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COVID-19 Original Article Influence of practice location on prescribing, diabetes care, and colorectal cancer screening among Czech general practitioners during the COVID-19 pandemic
Jan Bělobrádek1orcid , Luděk Šídlo2orcid , Tom Philipp3,4orcid
Epidemiol Health 2024;46e2024033-0
DOI: https://doi.org/10.4178/epih.e2024033
Published online: February 23, 2024
1Institute of Preventive Medicine, Charles University Faculty of Medicine in Hradec Králové, Hradec Králové, Czech Republic
2Department of Demography and Geodemography, Charles University Faculty of Science, Praha, Czech Republic
3General Health Insurance Company (GHIC), Praha, Czech Republic
4Charles University, Third Faculty of Medicine, Rheumatology and Rehabilitation Clinic, Praha, Czech Republic
Corresponding author:  Jan Bělobrádek,
Email: mudrjanbelobradek@gmail.com
Received: 17 August 2023   • Accepted: 10 January 2024
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OBJECTIVES
The provision of primary health care was not interrupted during the coronavirus disease 2019 (COVID-19) pandemic in Czechia, although the capacity and resources of providers changed. We examined how the pandemic affected individual general practices throughout 2017-2021, focusing on differences between urban and rural practices.
METHODS
We analysed data from the largest health insurance company in Czechia, which provides care to 4.5 million people (60% of the population). We evaluated the prescription volume, diabetes care procedures, and faecal immunochemical test (FIT) in preventive care and new pandemic-related procedures (remote consultations, testing, and vaccinations). For the spatial distribution of practices, we adapted the Organisation for Economic Cooperation and Development typology.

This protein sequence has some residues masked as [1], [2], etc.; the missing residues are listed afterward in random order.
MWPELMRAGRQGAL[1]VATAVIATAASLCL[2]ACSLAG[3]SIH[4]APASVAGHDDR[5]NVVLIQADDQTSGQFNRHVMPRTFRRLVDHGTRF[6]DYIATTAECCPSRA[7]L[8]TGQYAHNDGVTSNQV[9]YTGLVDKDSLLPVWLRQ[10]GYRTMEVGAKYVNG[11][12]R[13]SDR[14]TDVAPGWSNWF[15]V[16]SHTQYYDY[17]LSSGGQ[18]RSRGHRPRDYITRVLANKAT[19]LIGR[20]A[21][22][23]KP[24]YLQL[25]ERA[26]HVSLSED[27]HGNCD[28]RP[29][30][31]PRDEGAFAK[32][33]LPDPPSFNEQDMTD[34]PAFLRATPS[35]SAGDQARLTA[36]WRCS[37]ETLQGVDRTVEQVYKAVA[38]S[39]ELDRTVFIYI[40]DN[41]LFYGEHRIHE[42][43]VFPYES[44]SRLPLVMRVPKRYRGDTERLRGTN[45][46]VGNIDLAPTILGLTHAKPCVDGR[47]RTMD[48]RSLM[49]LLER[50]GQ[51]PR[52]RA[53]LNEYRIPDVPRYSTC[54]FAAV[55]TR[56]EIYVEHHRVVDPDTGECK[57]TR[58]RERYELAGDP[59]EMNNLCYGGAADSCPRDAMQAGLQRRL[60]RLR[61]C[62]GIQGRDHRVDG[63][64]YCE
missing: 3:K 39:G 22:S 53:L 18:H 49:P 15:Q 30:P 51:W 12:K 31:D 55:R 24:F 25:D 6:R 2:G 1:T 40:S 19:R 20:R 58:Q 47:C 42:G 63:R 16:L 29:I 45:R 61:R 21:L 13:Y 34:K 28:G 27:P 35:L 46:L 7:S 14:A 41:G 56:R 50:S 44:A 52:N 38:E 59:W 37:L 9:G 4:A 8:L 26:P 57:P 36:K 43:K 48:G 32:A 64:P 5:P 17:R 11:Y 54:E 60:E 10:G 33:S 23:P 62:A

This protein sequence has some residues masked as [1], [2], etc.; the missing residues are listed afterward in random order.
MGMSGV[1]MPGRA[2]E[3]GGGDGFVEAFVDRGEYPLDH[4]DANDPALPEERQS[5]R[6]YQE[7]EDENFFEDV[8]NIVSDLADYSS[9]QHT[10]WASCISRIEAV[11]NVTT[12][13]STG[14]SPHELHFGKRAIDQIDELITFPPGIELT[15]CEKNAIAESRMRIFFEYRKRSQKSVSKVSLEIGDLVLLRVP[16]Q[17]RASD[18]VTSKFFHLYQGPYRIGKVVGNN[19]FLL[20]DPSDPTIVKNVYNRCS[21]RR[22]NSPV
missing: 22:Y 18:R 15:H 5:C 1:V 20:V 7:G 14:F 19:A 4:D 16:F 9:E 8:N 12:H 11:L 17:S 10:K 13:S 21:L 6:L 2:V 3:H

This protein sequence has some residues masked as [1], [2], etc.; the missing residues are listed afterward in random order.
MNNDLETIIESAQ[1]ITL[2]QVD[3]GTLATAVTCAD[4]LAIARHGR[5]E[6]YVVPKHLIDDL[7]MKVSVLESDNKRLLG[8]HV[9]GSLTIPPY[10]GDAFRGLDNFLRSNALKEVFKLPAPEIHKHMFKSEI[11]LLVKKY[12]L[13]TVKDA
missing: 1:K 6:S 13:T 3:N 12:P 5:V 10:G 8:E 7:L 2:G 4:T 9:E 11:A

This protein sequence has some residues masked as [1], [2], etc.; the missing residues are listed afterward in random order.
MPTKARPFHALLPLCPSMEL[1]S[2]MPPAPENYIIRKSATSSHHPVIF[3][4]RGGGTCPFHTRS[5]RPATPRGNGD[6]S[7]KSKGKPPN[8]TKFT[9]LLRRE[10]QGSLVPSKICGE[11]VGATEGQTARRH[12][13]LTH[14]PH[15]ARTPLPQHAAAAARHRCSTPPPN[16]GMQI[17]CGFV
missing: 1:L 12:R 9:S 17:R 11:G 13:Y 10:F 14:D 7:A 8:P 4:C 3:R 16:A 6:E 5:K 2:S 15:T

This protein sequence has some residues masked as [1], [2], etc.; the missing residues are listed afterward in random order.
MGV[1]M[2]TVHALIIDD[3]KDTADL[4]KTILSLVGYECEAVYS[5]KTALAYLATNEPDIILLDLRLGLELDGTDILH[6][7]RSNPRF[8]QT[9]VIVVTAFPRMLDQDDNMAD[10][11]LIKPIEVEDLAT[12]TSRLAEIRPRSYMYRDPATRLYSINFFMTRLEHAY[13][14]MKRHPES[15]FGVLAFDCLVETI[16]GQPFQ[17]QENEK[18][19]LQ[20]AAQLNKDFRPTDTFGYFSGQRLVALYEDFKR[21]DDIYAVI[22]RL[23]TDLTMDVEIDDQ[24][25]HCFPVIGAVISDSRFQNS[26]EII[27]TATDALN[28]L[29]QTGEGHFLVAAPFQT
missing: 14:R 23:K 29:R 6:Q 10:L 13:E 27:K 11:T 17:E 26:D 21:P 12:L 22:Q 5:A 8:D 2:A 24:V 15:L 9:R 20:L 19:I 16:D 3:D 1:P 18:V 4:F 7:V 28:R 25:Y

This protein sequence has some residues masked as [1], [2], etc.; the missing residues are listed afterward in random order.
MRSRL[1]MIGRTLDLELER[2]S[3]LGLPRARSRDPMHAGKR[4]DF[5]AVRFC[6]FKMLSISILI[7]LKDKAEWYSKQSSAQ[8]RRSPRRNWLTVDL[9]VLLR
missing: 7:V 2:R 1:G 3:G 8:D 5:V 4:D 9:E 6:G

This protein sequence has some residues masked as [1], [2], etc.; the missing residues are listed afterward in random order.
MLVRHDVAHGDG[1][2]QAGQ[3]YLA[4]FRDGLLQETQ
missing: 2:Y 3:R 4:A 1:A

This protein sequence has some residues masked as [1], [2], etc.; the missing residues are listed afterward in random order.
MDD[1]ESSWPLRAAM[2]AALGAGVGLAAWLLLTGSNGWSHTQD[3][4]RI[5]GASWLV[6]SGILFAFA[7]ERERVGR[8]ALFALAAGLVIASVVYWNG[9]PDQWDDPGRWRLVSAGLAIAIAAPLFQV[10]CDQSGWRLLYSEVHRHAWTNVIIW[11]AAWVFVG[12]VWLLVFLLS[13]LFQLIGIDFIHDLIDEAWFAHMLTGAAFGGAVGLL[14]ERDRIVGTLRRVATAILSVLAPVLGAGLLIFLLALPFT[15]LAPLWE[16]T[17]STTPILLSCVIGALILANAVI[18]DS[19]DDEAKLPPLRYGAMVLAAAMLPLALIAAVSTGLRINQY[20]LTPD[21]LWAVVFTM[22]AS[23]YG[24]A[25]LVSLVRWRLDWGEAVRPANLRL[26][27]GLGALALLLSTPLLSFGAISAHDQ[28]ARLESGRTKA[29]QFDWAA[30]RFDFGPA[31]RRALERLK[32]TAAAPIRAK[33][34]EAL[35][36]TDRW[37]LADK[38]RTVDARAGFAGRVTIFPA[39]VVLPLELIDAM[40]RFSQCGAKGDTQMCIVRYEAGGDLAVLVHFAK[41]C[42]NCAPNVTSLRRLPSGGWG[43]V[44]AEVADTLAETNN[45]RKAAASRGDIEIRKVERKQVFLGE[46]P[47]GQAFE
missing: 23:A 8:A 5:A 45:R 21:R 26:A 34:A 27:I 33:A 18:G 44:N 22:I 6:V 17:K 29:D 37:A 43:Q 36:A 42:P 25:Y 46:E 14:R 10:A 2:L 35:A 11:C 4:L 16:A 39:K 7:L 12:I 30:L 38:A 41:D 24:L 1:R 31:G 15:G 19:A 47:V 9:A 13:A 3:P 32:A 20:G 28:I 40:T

RESULTS
We observed minimal declines in 2020 in the rate of prescribing (-1.0%) and diabetes care (-5.1%), with a rapid resumption in 2021, but a substantial decline in FIT (-17.8% in 2020) with slow resumption. Remote consultations were used by 94% of all practices regardless of location, with testing and vaccinations more commonly performed by rural general practitioners (GPs).
CONCLUSIONS
Primary care in Czechia rose to the challenge of the COVID-19 pandemic, as shown by the finding that the volume of healthcare services provided through primary care did not decrease across most of the monitored parameters. This study also confirmed that rural GPs provide more care in-house, both in terms of prescribing and procedures performed in their practices. Future studies will need to focus on preventive care, which the pandemic has dampened in GP practices in Czechia.


Epidemiol Health : Epidemiology and Health